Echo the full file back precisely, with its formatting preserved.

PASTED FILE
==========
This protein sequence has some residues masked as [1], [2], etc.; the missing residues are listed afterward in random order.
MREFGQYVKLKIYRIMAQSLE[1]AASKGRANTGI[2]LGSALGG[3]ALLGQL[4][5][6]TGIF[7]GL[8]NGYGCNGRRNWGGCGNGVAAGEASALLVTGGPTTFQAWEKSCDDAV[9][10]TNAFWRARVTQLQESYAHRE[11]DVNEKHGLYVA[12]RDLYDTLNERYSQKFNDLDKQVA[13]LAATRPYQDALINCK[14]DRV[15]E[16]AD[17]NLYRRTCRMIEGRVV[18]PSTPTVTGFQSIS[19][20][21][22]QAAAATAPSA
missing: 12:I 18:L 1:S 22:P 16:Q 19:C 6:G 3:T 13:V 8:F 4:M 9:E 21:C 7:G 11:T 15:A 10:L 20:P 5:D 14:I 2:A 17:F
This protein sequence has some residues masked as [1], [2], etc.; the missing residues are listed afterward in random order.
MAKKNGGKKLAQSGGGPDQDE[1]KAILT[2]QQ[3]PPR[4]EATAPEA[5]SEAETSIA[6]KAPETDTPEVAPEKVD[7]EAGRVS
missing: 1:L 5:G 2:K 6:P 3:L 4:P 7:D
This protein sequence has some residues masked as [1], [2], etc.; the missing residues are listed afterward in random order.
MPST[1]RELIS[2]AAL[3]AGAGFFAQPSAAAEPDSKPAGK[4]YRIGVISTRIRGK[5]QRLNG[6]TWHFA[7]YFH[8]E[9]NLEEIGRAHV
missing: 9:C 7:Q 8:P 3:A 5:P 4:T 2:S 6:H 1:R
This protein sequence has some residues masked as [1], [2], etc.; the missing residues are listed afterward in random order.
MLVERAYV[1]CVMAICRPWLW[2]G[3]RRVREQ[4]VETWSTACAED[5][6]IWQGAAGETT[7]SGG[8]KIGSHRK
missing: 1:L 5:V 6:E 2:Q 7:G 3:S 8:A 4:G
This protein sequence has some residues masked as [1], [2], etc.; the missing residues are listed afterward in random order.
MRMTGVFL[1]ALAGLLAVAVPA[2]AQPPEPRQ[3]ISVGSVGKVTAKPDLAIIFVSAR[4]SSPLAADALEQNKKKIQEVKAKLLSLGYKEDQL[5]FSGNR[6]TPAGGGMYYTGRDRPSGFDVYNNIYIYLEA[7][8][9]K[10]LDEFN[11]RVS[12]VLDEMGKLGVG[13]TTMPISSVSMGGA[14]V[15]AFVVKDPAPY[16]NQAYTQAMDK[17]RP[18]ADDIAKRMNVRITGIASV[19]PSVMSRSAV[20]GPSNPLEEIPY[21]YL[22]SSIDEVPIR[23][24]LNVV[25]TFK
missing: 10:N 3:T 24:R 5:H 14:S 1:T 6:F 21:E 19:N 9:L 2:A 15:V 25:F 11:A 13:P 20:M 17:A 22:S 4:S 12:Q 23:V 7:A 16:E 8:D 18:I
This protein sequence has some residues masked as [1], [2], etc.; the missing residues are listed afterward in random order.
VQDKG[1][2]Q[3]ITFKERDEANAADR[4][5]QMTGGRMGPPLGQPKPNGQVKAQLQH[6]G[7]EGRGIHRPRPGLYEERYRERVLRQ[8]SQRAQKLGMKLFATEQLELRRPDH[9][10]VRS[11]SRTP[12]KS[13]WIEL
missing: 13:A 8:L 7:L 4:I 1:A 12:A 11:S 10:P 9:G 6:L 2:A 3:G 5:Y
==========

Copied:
This protein sequence has some residues masked as [1], [2], etc.; the missing residues are listed afterward in random order.
MREFGQYVKLKIYRIMAQSLE[1]AASKGRANTGI[2]LGSALGG[3]ALLGQL[4][5][6]TGIF[7]GL[8]NGYGCNGRRNWGGCGNGVAAGEASALLVTGGPTTFQAWEKSCDDAV[9][10]TNAFWRARVTQLQESYAHRE[11]DVNEKHGLYVA[12]RDLYDTLNERYSQKFNDLDKQVA[13]LAATRPYQDALINCK[14]DRV[15]E[16]AD[17]NLYRRTCRMIEGRVV[18]PSTPTVTGFQSIS[19][20][21][22]QAAAATAPSA
missing: 12:I 18:L 1:S 22:P 16:Q 19:C 6:G 3:T 13:V 8:F 4:M 9:E 21:C 7:G 11:T 15:A 10:L 20:P 5:D 14:I 2:A 17:F
This protein sequence has some residues masked as [1], [2], etc.; the missing residues are listed afterward in random order.
MAKKNGGKKLAQSGGGPDQDE[1]KAILT[2]QQ[3]PPR[4]EATAPEA[5]SEAETSIA[6]KAPETDTPEVAPEKVD[7]EAGRVS
missing: 1:L 5:G 2:K 6:P 3:L 4:P 7:D
This protein sequence has some residues masked as [1], [2], etc.; the missing residues are listed afterward in random order.
MPST[1]RELIS[2]AAL[3]AGAGFFAQPSAAAEPDSKPAGK[4]YRIGVISTRIRGK[5]QRLNG[6]TWHFA[7]YFH[8]E[9]NLEEIGRAHV
missing: 9:C 7:Q 8:P 3:A 5:P 4:T 2:S 6:H 1:R
This protein sequence has some residues masked as [1], [2], etc.; the missing residues are listed afterward in random order.
MLVERAYV[1]CVMAICRPWLW[2]G[3]RRVREQ[4]VETWSTACAED[5][6]IWQGAAGETT[7]SGG[8]KIGSHRK
missing: 1:L 5:V 6:E 2:Q 7:G 3:S 8:A 4:G
This protein sequence has some residues masked as [1], [2], etc.; the missing residues are listed afterward in random order.
MRMTGVFL[1]ALAGLLAVAVPA[2]AQPPEPRQ[3]ISVGSVGKVTAKPDLAIIFVSAR[4]SSPLAADALEQNKKKIQEVKAKLLSLGYKEDQL[5]FSGNR[6]TPAGGGMYYTGRDRPSGFDVYNNIYIYLEA[7][8][9]K[10]LDEFN[11]RVS[12]VLDEMGKLGVG[13]TTMPISSVSMGGA[14]V[15]AFVVKDPAPY[16]NQAYTQAMDK[17]RP[18]ADDIAKRMNVRITGIASV[19]PSVMSRSAV[20]GPSNPLEEIPY[21]YL[22]SSIDEVPIR[23][24]LNVV[25]TFK
missing: 10:N 3:T 24:R 5:H 14:S 1:T 6:F 21:E 19:N 9:L 2:A 15:V 25:F 11:A 13:P 20:M 17:A 22:S 4:S 12:Q 23:V 7:A 16:E 8:D 18:I
This protein sequence has some residues masked as [1], [2], etc.; the missing residues are listed afterward in random order.
VQDKG[1][2]Q[3]ITFKERDEANAADR[4][5]QMTGGRMGPPLGQPKPNGQVKAQLQH[6]G[7]EGRGIHRPRPGLYEERYRERVLRQ[8]SQRAQKLGMKLFATEQLELRRPDH[9][10]VRS[11]SRTP[12]KS[13]WIEL
missing: 13:A 8:L 7:L 4:I 1:A 12:A 11:S 10:P 9:G 6:L 2:A 3:G 5:Y